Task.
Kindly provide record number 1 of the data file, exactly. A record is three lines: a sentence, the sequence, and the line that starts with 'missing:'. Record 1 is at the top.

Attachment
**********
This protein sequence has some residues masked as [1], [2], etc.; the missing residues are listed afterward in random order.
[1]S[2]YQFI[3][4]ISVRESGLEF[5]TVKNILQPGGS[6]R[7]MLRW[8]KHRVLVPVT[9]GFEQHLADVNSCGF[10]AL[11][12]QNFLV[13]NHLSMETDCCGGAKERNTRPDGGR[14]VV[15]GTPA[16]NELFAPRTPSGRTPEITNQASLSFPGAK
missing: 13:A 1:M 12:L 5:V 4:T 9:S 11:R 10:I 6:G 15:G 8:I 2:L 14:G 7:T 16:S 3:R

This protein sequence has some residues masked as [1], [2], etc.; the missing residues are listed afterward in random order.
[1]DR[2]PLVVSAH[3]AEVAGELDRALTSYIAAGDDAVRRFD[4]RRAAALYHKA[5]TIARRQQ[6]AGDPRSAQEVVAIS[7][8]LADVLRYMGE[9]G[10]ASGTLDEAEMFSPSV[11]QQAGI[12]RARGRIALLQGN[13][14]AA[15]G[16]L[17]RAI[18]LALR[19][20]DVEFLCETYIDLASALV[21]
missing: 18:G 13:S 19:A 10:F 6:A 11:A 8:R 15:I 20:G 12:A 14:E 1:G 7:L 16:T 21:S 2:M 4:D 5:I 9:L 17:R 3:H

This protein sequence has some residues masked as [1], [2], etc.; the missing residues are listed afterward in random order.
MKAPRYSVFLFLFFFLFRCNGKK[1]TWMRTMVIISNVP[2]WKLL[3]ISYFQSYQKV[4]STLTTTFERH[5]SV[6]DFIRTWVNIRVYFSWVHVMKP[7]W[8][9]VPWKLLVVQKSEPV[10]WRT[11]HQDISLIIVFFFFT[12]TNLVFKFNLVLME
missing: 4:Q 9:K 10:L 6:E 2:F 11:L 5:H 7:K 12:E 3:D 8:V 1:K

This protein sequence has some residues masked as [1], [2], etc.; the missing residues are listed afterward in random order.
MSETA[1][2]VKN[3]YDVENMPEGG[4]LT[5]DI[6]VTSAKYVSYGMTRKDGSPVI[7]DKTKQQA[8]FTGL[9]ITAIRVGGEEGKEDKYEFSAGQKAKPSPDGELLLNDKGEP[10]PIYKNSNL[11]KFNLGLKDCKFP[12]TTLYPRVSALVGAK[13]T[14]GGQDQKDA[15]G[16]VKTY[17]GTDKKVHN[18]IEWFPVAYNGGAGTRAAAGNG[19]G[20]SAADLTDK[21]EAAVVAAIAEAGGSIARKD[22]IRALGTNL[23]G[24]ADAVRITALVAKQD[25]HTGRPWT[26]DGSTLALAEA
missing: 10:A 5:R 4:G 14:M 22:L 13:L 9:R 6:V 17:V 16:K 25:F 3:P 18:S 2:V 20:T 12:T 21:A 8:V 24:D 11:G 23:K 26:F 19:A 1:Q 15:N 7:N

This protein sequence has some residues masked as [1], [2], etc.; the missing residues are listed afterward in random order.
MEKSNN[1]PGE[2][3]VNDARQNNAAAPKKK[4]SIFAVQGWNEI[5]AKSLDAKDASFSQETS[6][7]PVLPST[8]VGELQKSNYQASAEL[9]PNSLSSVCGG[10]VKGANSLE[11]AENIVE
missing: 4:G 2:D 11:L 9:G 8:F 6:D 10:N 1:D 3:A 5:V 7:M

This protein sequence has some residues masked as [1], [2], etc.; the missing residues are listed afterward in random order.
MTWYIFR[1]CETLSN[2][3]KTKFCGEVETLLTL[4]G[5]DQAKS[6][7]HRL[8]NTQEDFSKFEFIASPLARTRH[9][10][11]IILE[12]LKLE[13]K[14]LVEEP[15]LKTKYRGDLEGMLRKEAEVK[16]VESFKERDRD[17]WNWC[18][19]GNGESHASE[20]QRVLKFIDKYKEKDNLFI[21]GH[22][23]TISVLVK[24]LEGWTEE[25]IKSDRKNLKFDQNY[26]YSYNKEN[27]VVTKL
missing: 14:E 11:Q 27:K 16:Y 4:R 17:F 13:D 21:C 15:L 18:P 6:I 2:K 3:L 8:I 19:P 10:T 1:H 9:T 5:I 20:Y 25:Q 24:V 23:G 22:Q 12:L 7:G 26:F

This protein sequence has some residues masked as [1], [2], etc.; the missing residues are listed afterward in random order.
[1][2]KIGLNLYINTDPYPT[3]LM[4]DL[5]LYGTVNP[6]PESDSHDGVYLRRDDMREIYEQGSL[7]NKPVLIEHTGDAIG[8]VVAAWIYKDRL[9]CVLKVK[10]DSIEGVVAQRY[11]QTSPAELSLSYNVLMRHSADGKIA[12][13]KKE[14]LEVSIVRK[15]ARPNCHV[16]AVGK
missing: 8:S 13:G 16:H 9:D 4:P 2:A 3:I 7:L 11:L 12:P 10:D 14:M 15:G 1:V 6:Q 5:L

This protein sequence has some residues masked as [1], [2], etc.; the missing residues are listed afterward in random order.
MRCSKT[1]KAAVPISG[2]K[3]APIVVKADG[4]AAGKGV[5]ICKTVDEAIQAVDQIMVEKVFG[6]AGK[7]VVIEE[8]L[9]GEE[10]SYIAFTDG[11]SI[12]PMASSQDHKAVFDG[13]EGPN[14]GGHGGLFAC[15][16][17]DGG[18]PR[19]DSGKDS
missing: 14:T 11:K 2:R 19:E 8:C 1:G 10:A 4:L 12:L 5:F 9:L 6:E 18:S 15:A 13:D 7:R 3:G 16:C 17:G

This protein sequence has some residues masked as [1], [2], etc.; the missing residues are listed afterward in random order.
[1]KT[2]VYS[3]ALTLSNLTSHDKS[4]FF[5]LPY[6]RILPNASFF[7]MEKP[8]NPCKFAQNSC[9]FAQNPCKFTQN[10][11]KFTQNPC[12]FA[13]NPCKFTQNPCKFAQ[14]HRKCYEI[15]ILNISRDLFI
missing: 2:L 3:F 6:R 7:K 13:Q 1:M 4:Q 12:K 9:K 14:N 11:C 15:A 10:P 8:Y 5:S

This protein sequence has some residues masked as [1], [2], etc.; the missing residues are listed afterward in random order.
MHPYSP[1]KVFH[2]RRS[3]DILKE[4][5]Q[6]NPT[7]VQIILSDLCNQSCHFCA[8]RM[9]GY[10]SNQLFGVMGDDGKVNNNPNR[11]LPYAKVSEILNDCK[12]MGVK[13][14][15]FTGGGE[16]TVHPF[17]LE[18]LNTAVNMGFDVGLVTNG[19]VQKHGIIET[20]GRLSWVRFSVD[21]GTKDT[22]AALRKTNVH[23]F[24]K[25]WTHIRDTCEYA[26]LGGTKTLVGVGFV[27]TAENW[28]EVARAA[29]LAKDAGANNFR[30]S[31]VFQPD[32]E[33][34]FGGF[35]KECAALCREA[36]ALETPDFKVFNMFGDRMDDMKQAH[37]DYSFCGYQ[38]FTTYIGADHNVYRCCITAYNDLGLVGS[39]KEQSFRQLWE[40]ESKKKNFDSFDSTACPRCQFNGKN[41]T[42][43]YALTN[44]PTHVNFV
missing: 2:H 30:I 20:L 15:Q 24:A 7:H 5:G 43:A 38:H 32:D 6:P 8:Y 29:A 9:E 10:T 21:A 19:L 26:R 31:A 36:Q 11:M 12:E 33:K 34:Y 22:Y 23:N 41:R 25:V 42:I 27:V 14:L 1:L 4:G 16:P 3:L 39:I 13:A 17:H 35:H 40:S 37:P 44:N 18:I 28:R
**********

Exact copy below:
This protein sequence has some residues masked as [1], [2], etc.; the missing residues are listed afterward in random order.
[1]S[2]YQFI[3][4]ISVRESGLEF[5]TVKNILQPGGS[6]R[7]MLRW[8]KHRVLVPVT[9]GFEQHLADVNSCGF[10]AL[11][12]QNFLV[13]NHLSMETDCCGGAKERNTRPDGGR[14]VV[15]GTPA[16]NELFAPRTPSGRTPEITNQASLSFPGAK
missing: 13:A 1:M 12:L 5:V 4:T 9:S 11:R 10:I 6:G 15:G 8:I 2:L 14:G 7:T 16:S 3:R